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Am J Drug Alcohol Abuse. 1982;9(1):19-33.

Benzodiazepine withdrawal syndrome: a literature review and evaluation.


The capacity of the benzodiazepine drugs to produce dependence and addiction has been associated with what has recently been recognized as a benzodiazepine withdrawal syndrome. Abrupt discontinuation of benzodiazepine treatment may show a spectrum of symptoms similar to those observed from withdrawal of alcohol or barbiturates. Such reactions have been reported with and are reviewed for the following drugs: chlordiazepoxide, diazepam, oxazepam, lorazepam, nitrazepam, temazepam, and clobazam. Generally, the higher the dose and the longer the benzodiazepine is taken, the greater the risk of developing withdrawal symptoms. However, withdrawal symptoms may occur in patients receiving recommended doses and/or short-term therapy. Although most withdrawal reactions have been reported with the long-acting benzodiazepines having psychoactive metabolites, reactions may also occur with the short-acting agents. In contrast, rebound insomnia occurs with greater frequency and severity with the short-acting agents. Benzodiazepine therapy should be stopped as early as possible, with tapering after moderate dose and/or prolonged use therapy.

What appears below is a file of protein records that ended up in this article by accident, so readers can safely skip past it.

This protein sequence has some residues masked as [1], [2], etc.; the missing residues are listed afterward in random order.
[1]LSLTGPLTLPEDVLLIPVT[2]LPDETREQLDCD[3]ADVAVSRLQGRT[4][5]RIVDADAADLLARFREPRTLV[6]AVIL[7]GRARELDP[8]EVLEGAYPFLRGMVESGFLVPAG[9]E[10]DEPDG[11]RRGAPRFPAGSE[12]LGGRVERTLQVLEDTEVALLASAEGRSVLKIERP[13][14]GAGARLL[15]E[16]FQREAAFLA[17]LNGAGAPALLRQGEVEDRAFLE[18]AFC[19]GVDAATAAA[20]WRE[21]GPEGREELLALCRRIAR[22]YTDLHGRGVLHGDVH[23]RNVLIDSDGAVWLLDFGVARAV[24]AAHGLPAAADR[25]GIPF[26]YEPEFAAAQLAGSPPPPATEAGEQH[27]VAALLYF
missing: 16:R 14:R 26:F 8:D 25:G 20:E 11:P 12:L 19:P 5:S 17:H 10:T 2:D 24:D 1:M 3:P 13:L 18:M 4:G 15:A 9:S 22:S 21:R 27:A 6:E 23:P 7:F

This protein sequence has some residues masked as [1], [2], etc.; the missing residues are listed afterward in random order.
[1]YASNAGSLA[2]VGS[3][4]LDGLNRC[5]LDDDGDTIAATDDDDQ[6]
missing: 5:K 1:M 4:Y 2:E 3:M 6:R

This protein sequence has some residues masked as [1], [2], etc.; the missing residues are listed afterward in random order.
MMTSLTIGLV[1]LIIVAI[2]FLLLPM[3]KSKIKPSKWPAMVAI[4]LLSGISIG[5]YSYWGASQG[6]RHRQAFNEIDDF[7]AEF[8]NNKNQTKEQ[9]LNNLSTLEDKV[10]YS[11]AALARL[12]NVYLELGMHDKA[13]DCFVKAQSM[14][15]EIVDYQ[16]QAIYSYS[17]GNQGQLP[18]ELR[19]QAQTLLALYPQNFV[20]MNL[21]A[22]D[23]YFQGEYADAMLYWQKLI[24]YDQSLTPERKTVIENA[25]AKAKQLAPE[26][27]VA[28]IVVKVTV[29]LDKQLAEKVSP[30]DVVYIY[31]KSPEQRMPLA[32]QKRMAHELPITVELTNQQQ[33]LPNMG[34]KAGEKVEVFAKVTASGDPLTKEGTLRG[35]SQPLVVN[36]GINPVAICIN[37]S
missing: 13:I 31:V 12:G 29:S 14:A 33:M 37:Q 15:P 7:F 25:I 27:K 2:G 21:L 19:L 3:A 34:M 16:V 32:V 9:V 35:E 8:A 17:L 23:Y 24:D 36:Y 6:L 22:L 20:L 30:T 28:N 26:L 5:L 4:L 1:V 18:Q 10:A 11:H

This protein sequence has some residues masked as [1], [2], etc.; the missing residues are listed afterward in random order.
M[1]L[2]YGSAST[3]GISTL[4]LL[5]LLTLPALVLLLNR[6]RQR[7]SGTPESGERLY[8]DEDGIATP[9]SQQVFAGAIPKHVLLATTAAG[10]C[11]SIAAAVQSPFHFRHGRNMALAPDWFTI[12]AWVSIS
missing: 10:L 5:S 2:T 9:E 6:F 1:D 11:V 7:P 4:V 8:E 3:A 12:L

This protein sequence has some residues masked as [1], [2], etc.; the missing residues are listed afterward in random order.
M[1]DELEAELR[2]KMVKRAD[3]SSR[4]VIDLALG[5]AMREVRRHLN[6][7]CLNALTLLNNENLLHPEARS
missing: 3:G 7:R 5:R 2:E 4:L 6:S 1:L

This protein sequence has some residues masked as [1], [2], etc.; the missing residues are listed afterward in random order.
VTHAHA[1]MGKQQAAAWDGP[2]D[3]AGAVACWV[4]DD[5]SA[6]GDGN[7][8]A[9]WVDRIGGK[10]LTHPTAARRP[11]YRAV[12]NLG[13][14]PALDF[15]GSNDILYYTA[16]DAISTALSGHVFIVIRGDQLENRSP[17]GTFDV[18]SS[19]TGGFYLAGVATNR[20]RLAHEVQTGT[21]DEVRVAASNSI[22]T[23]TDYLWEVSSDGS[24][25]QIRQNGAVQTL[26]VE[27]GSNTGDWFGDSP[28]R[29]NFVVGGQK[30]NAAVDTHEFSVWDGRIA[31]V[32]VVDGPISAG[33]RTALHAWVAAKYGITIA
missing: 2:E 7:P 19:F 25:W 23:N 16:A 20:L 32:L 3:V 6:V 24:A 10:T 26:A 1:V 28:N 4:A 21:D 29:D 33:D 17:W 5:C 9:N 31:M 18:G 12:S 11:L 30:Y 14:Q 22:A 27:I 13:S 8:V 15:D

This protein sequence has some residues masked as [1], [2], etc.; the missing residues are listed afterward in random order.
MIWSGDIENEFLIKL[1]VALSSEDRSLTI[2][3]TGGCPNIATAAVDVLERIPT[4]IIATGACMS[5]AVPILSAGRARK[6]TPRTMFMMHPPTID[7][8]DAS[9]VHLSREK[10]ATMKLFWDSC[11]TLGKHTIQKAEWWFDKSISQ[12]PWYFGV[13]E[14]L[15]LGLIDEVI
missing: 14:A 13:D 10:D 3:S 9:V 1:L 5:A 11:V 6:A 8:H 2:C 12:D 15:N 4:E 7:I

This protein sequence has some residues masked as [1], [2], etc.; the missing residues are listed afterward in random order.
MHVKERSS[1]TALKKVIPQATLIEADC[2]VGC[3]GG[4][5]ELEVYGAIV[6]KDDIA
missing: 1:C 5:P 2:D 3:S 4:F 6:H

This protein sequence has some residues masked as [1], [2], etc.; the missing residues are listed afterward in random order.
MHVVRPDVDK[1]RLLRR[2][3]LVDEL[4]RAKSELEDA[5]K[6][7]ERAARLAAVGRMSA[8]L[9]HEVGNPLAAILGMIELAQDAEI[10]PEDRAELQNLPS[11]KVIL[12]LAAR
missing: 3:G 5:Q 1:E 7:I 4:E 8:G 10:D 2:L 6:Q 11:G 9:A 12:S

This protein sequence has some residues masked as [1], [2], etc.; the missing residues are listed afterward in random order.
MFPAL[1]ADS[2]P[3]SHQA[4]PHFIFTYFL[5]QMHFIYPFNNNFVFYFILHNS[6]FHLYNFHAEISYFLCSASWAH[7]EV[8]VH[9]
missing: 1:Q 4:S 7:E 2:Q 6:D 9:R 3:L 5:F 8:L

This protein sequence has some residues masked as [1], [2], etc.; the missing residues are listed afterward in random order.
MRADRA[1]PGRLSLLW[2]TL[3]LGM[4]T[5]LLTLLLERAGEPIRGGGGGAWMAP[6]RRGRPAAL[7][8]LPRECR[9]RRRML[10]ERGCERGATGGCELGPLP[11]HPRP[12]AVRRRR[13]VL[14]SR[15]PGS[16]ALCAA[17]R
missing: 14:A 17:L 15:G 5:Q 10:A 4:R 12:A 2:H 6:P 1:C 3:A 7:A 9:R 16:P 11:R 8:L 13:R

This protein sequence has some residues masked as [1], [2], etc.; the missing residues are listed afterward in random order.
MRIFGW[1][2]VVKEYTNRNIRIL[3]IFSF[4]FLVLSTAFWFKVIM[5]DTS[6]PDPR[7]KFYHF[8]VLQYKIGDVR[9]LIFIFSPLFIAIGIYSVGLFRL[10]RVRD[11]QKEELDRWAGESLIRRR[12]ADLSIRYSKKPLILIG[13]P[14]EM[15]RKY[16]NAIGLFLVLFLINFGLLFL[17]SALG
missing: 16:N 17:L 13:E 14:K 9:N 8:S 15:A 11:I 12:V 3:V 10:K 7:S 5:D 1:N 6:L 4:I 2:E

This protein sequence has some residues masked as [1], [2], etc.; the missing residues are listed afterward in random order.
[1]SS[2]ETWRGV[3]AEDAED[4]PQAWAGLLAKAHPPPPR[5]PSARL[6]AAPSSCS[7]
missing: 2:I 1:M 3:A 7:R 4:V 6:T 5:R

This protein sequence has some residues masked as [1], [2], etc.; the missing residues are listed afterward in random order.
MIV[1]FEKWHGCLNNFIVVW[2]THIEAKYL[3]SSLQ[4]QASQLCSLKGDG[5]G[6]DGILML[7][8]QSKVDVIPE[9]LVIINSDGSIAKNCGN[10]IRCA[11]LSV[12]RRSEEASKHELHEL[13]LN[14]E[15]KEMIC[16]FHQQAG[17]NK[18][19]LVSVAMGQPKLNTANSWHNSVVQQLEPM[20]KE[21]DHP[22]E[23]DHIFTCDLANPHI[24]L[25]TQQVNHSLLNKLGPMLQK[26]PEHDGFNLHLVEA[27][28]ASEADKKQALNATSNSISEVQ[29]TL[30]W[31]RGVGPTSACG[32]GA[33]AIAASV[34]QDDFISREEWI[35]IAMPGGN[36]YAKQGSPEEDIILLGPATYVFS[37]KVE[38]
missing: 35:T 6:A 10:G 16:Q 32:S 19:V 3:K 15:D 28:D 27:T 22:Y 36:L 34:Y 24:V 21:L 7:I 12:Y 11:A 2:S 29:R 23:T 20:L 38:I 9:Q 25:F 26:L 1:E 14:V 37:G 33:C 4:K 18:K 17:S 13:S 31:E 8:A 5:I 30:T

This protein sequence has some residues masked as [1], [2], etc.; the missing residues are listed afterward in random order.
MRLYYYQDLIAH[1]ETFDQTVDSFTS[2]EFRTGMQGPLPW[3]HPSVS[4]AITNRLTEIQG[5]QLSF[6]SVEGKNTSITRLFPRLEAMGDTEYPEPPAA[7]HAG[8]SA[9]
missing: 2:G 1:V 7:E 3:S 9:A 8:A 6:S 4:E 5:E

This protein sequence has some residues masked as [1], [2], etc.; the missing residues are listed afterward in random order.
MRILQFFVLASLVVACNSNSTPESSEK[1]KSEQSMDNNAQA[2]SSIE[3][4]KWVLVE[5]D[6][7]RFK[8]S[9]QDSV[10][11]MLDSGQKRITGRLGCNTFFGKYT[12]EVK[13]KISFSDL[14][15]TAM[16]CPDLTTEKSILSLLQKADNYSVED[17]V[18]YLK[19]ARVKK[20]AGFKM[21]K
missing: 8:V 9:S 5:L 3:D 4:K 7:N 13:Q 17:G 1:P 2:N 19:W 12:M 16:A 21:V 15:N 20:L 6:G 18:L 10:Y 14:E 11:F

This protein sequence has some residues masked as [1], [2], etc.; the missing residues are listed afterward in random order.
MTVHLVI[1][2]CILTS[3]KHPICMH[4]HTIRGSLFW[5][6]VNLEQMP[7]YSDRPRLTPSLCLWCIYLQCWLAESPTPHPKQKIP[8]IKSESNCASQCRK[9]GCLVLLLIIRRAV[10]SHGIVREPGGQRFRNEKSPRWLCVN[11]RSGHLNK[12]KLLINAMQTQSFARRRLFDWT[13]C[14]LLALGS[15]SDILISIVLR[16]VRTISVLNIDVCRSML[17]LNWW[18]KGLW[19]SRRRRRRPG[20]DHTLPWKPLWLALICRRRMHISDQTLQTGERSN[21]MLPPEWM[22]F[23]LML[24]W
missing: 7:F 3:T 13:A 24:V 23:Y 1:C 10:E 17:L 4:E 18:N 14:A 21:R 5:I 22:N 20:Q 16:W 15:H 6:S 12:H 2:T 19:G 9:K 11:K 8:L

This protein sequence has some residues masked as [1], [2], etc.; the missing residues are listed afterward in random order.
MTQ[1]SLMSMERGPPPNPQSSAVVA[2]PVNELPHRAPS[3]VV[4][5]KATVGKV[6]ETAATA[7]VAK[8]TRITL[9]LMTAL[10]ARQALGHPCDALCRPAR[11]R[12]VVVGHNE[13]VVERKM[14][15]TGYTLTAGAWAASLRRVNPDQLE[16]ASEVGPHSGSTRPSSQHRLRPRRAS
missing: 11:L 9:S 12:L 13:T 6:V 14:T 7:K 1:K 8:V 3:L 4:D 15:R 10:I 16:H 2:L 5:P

[Indexed for MEDLINE]

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